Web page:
The Bangladesh Cricket Board is running out of time to avoid a sanction by the International Cricket Council, who set a deadline for an elected body by June 2013.
In the ICC’s annual general meeting in 2011, it was agreed that all member boards will have an independent elected body by June 2012. A further 12 months’ time (upto June 2013) was given before the ICC said it would consider any sanctions.
The ICC noted that it was a well-established principle of modern sport governance that all national federations should be autonomous and free from interference from the government in the administration of their affairs.
The BCB took an initiative to act according to the ICC guideline but to the dismay of many cricket organisers, the government tightened its noose on the cricket oversight body taking the matter to court.
A 13-member ad-hoc committee, headed by Nazmul Hasan, was formed on November 27, 2012, after the board of directors completed their four-year tenure.
The ad-hoc committee was entrusted with the responsibility of completing an election within 90 days under the amended constitution, though several changes were made later only to take the matter to court.
A decision regarding the issue is still pending at the Supreme Court after it stayed the order of the High Court that ruled illegal the changes made in the amended constitution.
Though the fate of the next BCB election is largely dependent on the outcome of Supreme Court decision, the delay in the process is putting the board under pressure as they are already passing the extended period to complete the board election.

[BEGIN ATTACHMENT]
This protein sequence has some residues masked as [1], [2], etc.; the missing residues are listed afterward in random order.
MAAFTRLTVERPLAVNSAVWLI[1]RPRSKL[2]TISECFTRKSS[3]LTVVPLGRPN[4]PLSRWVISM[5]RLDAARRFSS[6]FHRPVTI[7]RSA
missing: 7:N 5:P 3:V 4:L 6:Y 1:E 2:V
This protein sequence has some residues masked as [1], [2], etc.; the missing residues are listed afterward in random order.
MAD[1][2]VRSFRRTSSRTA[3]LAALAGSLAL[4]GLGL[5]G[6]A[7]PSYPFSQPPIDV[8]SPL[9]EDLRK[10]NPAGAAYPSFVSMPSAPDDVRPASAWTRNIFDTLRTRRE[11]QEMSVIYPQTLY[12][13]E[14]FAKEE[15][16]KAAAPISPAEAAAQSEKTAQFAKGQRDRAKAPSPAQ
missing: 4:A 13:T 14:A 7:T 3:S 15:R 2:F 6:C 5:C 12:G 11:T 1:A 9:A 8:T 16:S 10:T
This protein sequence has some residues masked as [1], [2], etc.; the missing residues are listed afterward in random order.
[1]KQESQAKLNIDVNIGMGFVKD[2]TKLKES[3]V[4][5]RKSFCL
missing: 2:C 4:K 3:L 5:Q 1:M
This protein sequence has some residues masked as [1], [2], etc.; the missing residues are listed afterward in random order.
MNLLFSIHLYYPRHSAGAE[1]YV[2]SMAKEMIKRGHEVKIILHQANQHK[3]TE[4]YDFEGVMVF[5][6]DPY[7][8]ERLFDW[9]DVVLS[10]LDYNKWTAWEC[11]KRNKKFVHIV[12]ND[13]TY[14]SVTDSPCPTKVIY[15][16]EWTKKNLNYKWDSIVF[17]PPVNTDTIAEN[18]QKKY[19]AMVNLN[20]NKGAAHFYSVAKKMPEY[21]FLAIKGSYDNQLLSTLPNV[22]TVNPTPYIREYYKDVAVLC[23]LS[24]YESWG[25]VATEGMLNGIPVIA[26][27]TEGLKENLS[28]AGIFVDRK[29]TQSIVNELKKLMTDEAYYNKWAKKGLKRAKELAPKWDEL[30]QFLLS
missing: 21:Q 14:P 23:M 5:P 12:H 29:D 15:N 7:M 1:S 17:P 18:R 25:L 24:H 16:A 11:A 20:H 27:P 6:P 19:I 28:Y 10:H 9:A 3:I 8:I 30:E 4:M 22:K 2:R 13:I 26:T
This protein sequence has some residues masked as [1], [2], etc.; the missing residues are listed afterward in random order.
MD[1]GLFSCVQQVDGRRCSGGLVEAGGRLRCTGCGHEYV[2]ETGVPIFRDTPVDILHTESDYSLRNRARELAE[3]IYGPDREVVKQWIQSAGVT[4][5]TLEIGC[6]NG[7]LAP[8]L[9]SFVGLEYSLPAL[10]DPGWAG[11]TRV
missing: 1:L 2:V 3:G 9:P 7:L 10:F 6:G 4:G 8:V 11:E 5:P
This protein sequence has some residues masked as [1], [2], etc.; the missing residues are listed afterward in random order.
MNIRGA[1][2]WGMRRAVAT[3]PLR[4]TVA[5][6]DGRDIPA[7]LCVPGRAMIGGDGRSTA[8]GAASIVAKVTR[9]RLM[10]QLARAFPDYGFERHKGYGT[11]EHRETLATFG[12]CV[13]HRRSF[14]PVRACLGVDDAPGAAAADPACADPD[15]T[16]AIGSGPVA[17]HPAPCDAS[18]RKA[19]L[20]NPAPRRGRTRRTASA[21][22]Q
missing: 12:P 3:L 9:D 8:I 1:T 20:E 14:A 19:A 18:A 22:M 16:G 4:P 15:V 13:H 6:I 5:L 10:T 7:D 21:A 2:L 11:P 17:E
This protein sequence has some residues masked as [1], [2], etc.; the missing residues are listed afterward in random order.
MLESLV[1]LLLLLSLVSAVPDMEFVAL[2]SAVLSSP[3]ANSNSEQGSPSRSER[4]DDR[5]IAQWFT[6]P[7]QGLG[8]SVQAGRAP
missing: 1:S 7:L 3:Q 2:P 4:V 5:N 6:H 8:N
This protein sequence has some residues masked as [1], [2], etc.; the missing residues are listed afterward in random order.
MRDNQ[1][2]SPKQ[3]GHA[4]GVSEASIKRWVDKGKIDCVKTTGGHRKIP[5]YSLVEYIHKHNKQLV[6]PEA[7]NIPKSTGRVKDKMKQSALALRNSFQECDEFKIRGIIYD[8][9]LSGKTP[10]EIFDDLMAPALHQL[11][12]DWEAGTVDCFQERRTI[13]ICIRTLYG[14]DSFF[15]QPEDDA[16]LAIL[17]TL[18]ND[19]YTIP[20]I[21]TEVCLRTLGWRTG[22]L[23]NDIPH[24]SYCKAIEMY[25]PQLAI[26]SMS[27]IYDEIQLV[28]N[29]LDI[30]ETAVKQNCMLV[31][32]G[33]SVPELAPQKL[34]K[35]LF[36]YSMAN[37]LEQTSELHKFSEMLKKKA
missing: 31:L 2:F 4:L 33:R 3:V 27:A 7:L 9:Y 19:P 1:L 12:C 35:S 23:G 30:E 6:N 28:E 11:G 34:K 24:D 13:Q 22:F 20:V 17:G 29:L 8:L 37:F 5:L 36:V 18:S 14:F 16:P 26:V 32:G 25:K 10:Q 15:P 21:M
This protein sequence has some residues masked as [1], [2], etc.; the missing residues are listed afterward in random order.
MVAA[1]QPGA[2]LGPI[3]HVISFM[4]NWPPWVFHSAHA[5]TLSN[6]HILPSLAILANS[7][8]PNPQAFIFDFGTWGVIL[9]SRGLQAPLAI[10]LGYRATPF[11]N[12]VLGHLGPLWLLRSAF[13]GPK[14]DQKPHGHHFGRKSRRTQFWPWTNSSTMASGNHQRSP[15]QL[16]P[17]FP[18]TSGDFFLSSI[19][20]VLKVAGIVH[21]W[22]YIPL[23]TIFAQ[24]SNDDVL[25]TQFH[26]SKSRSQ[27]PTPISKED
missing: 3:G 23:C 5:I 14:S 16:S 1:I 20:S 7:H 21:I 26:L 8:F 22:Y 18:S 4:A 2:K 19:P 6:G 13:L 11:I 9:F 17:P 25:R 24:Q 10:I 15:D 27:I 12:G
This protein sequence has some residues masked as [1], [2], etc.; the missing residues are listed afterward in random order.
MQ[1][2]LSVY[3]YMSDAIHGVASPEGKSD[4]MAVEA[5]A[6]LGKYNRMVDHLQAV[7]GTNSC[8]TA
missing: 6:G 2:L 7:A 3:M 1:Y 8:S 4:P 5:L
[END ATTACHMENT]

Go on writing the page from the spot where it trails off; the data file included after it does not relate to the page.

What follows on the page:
Former board director Serajuddin Mohammad Alamgir said that an honest effort on the part of the BCB can bail them out from this embarrassment in the international cricket fraternity.
‘BCB should ask the High Court to give them a possible guideline as soon as possible considering their emergency,’ Alamgir told New Age.
‘While the country’s reputation is at stake there is no use trying to win the battle of personal ego,’ said Alamgir.
‘A sincere effort can still make it possible to arrange the election within the time frame,’ he added.
The BCB had previously completed four elections in 1998, 2001, 2005 and 2008 where 167 councillors divided into three categories had represented the cricket clubs of Dhaka, District Sports Associations, former cricketers, educational institutions, women’s sports body and services.
The Dhaka-based clubs had 52 votes (one for each councillor) to elect 12 directors, DSA representatives had 68 votes to choose 10 directors, while 47 voters from the third category elected one director.
Ad-hoc committee member Mahbub Anam also echoed the same sentiment as Alamgir and said that it can be possible.
‘We need 45 days from the date of announcement of the election for seeking councillorship so it is possible,’ Mahbub said.
‘ICC might apply the model constitution for us if we fail to provide an amended constitution that will lead us to an election,’ said Mahbub.
Sri Lanka submitted their elected board recently to the ICC while Pakistan had promised to deliver it before the deadline which put Bangladesh at risk of becoming the lone defaulter.
-With New Age input